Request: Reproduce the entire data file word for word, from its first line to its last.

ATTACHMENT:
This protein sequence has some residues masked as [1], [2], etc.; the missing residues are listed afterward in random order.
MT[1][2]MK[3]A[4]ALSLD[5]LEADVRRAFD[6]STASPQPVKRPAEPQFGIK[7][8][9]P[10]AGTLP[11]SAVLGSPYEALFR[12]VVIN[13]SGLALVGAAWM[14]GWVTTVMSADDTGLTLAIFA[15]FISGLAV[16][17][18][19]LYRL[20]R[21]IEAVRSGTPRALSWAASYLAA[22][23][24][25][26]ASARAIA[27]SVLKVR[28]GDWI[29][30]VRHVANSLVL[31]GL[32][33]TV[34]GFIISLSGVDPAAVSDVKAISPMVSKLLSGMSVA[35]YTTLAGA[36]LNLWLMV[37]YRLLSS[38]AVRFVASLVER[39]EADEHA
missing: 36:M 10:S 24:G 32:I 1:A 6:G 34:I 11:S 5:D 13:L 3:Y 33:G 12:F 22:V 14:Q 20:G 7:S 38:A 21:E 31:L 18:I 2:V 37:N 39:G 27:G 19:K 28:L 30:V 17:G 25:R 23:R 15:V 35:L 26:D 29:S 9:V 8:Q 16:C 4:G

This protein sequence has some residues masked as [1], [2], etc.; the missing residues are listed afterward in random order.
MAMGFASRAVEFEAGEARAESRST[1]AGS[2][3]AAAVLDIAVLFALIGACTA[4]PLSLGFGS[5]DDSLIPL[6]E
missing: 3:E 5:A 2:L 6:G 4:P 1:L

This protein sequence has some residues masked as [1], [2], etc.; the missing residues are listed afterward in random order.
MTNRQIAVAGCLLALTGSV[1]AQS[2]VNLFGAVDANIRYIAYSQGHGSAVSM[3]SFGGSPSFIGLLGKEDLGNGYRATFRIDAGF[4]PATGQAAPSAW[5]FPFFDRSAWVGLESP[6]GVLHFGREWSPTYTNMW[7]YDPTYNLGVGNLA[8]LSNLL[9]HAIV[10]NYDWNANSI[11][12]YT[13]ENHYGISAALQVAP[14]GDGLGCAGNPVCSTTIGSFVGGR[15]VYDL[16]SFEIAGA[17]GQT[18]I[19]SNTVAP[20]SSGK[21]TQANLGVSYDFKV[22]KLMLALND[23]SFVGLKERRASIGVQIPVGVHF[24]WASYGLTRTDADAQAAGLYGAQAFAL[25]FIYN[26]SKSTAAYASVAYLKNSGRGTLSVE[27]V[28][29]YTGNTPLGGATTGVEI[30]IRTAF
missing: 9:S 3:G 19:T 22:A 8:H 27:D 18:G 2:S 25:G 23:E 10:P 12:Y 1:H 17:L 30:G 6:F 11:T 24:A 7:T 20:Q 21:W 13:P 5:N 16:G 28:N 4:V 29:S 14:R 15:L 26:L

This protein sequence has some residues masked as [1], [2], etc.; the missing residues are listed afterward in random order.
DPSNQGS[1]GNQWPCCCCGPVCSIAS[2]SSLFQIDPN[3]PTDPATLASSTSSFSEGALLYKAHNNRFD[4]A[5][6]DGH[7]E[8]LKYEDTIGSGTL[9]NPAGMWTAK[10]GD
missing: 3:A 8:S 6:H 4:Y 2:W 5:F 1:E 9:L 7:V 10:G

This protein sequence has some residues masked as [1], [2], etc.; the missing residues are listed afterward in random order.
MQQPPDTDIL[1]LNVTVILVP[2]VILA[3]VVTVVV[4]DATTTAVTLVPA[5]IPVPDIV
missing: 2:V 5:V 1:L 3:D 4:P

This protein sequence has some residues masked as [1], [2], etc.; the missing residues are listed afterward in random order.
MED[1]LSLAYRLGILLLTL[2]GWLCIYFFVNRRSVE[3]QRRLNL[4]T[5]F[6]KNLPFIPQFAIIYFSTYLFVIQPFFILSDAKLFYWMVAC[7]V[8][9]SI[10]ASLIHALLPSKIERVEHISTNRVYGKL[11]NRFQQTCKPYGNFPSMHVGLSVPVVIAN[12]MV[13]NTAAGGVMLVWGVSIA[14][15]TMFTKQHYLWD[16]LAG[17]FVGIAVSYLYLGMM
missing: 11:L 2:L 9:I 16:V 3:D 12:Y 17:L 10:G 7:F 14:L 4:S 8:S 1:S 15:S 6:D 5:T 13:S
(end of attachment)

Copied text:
This protein sequence has some residues masked as [1], [2], etc.; the missing residues are listed afterward in random order.
MT[1][2]MK[3]A[4]ALSLD[5]LEADVRRAFD[6]STASPQPVKRPAEPQFGIK[7][8][9]P[10]AGTLP[11]SAVLGSPYEALFR[12]VVIN[13]SGLALVGAAWM[14]GWVTTVMSADDTGLTLAIFA[15]FISGLAV[16][17][18][19]LYRL[20]R[21]IEAVRSGTPRALSWAASYLAA[22][23][24][25][26]ASARAIA[27]SVLKVR[28]GDWI[29][30]VRHVANSLVL[31]GL[32][33]TV[34]GFIISLSGVDPAAVSDVKAISPMVSKLLSGMSVA[35]YTTLAGA[36]LNLWLMV[37]YRLLSS[38]AVRFVASLVER[39]EADEHA
missing: 36:M 10:S 24:G 32:I 1:A 6:G 34:I 11:S 5:D 13:L 3:Y 33:G 12:F 22:V 14:Q 20:G 7:S 38:A 21:E 31:L 18:I 2:V 37:N 39:G 27:G 19:K 28:L 30:V 17:G 25:R 23:R 15:V 35:L 26:D 29:S 9:V 8:Q 16:C 4:G

This protein sequence has some residues masked as [1], [2], etc.; the missing residues are listed afterward in random order.
MAMGFASRAVEFEAGEARAESRST[1]AGS[2][3]AAAVLDIAVLFALIGACTA[4]PLSLGFGS[5]DDSLIPL[6]E
missing: 3:E 5:A 2:L 6:G 4:P 1:L

This protein sequence has some residues masked as [1], [2], etc.; the missing residues are listed afterward in random order.
MTNRQIAVAGCLLALTGSV[1]AQS[2]VNLFGAVDANIRYIAYSQGHGSAVSM[3]SFGGSPSFIGLLGKEDLGNGYRATFRIDAGF[4]PATGQAAPSAW[5]FPFFDRSAWVGLESP[6]GVLHFGREWSPTYTNMW[7]YDPTYNLGVGNLA[8]LSNLL[9]HAIV[10]NYDWNANSI[11][12]YT[13]ENHYGISAALQVAP[14]GDGLGCAGNPVCSTTIGSFVGGR[15]VYDL[16]SFEIAGA[17]GQT[18]I[19]SNTVAP[20]SSGK[21]TQANLGVSYDFKV[22]KLMLALND[23]SFVGLKERRASIGVQIPVGVHF[24]WASYGLTRTDADAQAAGLYGAQAFAL[25]FIYN[26]SKSTAAYASVAYLKNSGRGTLSVE[27]V[28][29]YTGNTPLGGATTGVEI[30]IRTAF
missing: 9:S 3:G 19:T 22:A 8:H 27:D 18:G 2:S 25:G 23:E 10:P 12:Y 1:H 17:L 30:G 6:F 11:T 24:A 7:T 20:Q 21:W 13:P 5:N 16:G 28:N 4:V 29:S 14:R 15:L 26:L

This protein sequence has some residues masked as [1], [2], etc.; the missing residues are listed afterward in random order.
DPSNQGS[1]GNQWPCCCCGPVCSIAS[2]SSLFQIDPN[3]PTDPATLASSTSSFSEGALLYKAHNNRFD[4]A[5][6]DGH[7]E[8]LKYEDTIGSGTL[9]NPAGMWTAK[10]GD
missing: 3:A 8:S 6:H 4:Y 2:W 5:F 1:E 9:L 7:V 10:G

This protein sequence has some residues masked as [1], [2], etc.; the missing residues are listed afterward in random order.
MQQPPDTDIL[1]LNVTVILVP[2]VILA[3]VVTVVV[4]DATTTAVTLVPA[5]IPVPDIV
missing: 2:V 5:V 1:L 3:D 4:P

This protein sequence has some residues masked as [1], [2], etc.; the missing residues are listed afterward in random order.
MED[1]LSLAYRLGILLLTL[2]GWLCIYFFVNRRSVE[3]QRRLNL[4]T[5]F[6]KNLPFIPQFAIIYFSTYLFVIQPFFILSDAKLFYWMVAC[7]V[8][9]SI[10]ASLIHALLPSKIERVEHISTNRVYGKL[11]NRFQQTCKPYGNFPSMHVGLSVPVVIAN[12]MV[13]NTAAGGVMLVWGVSIA[14][15]TMFTKQHYLWD[16]LAG[17]FVGIAVSYLYLGMM
missing: 11:L 2:L 9:I 16:V 3:D 12:Y 17:L 10:G 7:F 14:L 4:S 8:S 1:S 15:S 6:D 5:T 13:S